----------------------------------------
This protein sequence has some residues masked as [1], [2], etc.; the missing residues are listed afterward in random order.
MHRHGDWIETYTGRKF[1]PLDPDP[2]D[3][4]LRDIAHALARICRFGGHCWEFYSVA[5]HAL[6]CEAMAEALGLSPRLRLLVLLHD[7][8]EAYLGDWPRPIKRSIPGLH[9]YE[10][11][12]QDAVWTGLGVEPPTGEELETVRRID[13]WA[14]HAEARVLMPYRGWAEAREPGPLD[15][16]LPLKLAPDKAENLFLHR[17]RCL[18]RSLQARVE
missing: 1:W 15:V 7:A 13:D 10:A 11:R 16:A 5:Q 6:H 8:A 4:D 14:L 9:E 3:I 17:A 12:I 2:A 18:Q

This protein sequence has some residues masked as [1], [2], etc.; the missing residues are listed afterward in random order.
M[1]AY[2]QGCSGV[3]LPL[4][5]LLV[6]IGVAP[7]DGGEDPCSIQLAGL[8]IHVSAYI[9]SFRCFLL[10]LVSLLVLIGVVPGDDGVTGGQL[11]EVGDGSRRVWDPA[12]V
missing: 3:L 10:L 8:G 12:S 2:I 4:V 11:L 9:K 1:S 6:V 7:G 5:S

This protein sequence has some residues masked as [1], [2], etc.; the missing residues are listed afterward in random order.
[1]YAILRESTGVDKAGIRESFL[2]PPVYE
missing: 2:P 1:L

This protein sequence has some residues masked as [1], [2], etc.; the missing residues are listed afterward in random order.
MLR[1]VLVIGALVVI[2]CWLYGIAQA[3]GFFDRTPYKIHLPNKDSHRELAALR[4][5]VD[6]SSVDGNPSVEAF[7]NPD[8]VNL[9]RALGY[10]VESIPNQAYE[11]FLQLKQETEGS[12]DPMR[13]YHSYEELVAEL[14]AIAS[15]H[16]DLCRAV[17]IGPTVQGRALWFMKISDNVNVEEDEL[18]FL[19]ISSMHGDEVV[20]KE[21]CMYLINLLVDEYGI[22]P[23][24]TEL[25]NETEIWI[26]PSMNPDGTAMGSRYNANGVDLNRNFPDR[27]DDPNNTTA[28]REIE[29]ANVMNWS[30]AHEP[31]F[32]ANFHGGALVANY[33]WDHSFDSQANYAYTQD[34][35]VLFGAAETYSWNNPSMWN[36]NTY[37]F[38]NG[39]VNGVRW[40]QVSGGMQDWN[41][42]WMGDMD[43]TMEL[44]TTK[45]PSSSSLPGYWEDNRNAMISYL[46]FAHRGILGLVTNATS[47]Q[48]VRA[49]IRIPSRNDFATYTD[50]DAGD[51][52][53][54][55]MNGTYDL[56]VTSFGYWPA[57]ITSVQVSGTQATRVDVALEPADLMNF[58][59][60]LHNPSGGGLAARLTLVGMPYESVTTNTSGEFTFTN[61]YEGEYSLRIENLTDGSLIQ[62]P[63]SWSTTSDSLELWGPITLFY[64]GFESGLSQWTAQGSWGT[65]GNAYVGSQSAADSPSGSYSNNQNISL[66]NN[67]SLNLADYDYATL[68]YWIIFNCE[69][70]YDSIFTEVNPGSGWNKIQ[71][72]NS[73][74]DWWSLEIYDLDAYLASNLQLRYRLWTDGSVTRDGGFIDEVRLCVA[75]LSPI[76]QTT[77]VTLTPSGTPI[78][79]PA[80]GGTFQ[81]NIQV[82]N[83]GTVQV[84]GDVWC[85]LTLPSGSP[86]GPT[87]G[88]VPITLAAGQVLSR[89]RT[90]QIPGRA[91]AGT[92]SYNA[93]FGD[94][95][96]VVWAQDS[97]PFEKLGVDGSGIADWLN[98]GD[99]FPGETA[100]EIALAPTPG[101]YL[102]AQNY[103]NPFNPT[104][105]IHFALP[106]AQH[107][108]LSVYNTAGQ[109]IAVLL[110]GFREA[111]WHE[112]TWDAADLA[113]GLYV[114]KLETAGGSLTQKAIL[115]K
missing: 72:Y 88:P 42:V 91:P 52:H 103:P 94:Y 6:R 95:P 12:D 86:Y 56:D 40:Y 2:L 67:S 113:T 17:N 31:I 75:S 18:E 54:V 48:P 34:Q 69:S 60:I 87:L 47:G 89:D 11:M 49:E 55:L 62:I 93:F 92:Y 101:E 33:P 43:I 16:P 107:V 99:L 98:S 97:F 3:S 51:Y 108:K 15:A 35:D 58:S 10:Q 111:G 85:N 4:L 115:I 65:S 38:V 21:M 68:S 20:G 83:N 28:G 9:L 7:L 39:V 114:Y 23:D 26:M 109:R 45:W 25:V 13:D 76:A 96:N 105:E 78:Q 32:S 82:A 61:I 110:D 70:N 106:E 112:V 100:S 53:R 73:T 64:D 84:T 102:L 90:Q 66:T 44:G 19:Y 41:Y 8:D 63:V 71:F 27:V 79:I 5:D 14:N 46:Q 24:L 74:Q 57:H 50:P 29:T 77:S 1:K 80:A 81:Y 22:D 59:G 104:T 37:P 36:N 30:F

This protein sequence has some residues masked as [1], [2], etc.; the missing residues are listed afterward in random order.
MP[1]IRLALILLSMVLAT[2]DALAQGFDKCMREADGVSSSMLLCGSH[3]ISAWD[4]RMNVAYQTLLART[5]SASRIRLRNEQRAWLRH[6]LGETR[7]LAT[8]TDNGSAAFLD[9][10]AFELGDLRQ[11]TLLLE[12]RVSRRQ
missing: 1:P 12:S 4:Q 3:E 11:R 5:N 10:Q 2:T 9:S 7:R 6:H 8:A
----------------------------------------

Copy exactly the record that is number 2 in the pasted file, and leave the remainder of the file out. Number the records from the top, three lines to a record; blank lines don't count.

This protein sequence has some residues masked as [1], [2], etc.; the missing residues are listed afterward in random order.
M[1]AY[2]QGCSGV[3]LPL[4][5]LLV[6]IGVAP[7]DGGEDPCSIQLAGL[8]IHVSAYI[9]SFRCFLL[10]LVSLLVLIGVVPGDDGVTGGQL[11]EVGDGSRRVWDPA[12]V
missing: 3:L 10:L 8:G 12:S 2:I 4:V 11:L 9:K 1:S 6:V 7:G 5:S